• LinkedIn Student Jobs: LinkedIn has made it amazingly easy to find a job targeted for new grads on the site. Through the LinkedIn Student Jobs section you’ll find a wealth of companies looking to hire recent grads just like you.
  • Beepmo: Using this GPS-enabled mobile app, you can discover new connections based on where you’re located, making finding new people “as easy as checking into Foursquare.”
  • Creative Portfolio Display: If you’ve worked on a lot of projects in college, this app is a great way to showcase your work and show your connections (and potential employers) what you’re all about.
  • Reading List: This app is great for discovering new and relevant books, and also for striking up a conversation with others about what you’ve read.
  • LinkOut: Having trouble finding time to get together with a new connection? LinkOut can take your calendar, your connection’s calendar, and automatically find times in which you can get together.
  • Cardmunch: At events, it’s not always easy to collect business cards and remember to connect with everyone you’ve met on Facebook. Cardmunch automates much of this, automatically transcribing and uploading information from business cards after you take a photo of them.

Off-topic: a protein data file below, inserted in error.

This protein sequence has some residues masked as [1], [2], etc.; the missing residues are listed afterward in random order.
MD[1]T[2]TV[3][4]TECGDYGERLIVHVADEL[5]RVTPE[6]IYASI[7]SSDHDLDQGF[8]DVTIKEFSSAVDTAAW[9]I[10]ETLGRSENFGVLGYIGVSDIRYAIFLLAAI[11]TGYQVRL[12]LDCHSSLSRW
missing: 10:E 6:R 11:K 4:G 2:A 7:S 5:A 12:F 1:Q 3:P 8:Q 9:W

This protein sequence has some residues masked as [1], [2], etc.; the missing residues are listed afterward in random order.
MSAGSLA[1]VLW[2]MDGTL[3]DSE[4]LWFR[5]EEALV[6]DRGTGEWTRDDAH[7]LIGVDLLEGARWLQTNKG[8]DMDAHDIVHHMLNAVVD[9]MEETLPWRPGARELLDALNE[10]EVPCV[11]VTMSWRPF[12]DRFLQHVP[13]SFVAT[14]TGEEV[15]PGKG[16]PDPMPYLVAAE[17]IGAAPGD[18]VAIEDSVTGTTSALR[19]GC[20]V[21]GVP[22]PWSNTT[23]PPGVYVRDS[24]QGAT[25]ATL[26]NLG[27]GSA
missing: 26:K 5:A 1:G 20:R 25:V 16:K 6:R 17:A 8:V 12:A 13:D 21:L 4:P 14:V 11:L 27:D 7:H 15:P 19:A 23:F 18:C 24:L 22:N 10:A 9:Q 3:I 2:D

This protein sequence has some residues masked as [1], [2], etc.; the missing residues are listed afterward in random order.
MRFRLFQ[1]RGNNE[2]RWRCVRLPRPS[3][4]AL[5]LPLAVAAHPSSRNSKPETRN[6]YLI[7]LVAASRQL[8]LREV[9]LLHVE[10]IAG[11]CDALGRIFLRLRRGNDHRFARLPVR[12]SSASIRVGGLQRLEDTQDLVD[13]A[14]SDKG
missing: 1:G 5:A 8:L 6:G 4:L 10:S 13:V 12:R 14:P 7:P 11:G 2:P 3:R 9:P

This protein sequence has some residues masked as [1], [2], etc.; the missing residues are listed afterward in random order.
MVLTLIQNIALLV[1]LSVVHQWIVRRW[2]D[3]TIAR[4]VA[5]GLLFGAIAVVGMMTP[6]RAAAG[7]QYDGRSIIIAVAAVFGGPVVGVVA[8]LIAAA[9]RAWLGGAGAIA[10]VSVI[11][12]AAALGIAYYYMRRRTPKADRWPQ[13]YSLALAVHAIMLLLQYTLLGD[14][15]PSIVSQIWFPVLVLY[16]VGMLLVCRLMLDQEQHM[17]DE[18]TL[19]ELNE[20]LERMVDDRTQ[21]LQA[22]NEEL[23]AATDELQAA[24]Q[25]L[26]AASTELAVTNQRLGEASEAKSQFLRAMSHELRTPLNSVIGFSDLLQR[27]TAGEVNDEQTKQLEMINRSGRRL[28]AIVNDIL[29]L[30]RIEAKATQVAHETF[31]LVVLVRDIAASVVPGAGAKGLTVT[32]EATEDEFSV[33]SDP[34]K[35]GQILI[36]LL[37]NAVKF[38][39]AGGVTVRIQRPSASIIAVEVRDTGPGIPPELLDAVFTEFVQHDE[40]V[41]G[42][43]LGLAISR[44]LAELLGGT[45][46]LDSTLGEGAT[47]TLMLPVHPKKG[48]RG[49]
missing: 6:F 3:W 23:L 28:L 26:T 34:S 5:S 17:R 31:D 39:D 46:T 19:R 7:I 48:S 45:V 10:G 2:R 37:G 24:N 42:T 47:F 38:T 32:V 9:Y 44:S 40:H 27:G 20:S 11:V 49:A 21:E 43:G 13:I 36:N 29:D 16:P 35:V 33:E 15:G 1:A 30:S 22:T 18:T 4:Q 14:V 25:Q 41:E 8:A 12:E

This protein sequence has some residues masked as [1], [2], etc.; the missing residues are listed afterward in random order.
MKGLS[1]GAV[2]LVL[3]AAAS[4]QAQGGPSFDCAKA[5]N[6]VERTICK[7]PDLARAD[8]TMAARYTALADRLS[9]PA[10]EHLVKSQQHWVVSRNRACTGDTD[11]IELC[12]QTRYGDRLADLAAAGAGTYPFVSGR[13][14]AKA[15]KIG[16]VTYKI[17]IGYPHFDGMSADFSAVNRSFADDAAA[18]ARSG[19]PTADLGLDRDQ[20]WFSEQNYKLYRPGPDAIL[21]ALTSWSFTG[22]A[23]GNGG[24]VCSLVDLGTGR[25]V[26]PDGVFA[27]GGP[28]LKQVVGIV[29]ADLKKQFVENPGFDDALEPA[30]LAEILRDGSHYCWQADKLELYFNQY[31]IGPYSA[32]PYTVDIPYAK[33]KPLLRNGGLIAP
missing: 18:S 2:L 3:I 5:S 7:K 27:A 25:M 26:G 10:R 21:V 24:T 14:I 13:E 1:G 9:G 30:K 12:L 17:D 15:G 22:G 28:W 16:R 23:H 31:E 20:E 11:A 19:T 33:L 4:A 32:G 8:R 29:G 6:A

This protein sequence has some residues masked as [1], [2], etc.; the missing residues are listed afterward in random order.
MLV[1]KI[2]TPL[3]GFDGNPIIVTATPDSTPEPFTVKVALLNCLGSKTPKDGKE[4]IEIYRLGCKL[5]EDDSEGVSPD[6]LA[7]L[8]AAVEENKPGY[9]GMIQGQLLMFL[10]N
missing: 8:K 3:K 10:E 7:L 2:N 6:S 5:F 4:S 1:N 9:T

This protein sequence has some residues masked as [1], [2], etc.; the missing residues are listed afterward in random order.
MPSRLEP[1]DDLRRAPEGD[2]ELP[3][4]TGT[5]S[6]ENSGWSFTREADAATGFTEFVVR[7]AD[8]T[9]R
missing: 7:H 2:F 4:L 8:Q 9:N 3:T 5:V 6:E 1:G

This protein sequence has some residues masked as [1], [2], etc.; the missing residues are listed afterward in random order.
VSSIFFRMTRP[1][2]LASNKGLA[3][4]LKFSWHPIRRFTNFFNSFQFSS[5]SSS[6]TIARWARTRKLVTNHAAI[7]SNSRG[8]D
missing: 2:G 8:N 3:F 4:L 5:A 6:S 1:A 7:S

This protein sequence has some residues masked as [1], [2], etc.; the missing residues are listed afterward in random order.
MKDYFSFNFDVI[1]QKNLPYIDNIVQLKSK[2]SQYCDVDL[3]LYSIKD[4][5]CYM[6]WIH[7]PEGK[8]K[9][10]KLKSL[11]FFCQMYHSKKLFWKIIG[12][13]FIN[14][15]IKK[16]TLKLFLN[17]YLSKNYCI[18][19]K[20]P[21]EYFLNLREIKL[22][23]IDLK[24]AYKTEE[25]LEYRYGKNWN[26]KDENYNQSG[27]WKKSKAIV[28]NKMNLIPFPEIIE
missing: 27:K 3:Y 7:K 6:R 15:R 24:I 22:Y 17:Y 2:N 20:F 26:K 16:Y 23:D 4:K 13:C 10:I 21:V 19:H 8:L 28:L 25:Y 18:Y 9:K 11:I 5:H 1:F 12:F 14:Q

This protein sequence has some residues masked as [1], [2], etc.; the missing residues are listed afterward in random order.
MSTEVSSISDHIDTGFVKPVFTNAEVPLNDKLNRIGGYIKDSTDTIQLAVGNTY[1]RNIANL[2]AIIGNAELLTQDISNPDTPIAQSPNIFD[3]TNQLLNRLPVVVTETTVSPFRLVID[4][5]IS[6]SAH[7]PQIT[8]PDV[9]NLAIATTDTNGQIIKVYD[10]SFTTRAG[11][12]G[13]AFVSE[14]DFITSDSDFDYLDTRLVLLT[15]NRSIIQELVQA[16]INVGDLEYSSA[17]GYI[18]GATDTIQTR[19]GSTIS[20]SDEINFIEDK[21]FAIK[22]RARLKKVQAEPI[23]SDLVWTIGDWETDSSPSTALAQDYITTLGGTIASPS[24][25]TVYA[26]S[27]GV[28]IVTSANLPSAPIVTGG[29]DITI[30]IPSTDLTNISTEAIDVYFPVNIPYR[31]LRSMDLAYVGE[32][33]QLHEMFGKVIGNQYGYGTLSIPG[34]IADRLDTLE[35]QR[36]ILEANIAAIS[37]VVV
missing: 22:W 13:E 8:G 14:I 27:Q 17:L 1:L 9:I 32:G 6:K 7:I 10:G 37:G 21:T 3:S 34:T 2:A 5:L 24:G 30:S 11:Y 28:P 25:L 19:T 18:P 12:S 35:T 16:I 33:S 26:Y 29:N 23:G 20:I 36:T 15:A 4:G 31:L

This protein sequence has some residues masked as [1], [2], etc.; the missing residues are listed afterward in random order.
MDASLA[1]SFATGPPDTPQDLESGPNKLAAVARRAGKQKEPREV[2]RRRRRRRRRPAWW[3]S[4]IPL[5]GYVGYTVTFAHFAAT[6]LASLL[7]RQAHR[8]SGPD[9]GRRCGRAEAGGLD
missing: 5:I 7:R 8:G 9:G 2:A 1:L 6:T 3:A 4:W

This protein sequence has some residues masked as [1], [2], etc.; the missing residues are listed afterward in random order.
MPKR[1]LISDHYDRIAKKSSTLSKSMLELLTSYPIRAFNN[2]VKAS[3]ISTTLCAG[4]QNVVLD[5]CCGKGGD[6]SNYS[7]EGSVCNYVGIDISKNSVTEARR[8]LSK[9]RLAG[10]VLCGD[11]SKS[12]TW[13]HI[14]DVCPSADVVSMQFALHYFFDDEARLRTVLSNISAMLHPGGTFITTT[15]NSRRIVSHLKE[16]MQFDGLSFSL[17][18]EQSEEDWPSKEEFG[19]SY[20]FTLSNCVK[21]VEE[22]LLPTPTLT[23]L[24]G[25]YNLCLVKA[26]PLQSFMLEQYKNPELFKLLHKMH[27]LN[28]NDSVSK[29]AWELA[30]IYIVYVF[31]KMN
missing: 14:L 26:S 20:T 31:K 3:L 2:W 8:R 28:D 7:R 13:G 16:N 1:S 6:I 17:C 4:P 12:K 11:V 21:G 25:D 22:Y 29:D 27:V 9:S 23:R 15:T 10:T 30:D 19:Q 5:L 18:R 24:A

• Events: This is a can’t-miss app. Stay on top of events that are important for networking and your career with the LinkedIn Events app.

Helpful Resources

Further explore the ways you can use LinkedIn for professional networking as a new graduate with these blog posts.

How To Navigate the Job Search Process in the U.S.

Tuesday, May 15th, 2012

Last month, I was on a panel at UCLA on helping foreign students Navigate the U.S. Job Market, and I met with dozens of great foreign college students.

Here are some of the questions we discussed:
- What has been your experience in hiring international students?
- As an employer, what is the greatest challenge international students face during the job search process?
- What are some general strengths international students possess as an intern and/or employee?
- What are some ways international students can contribute to your organization?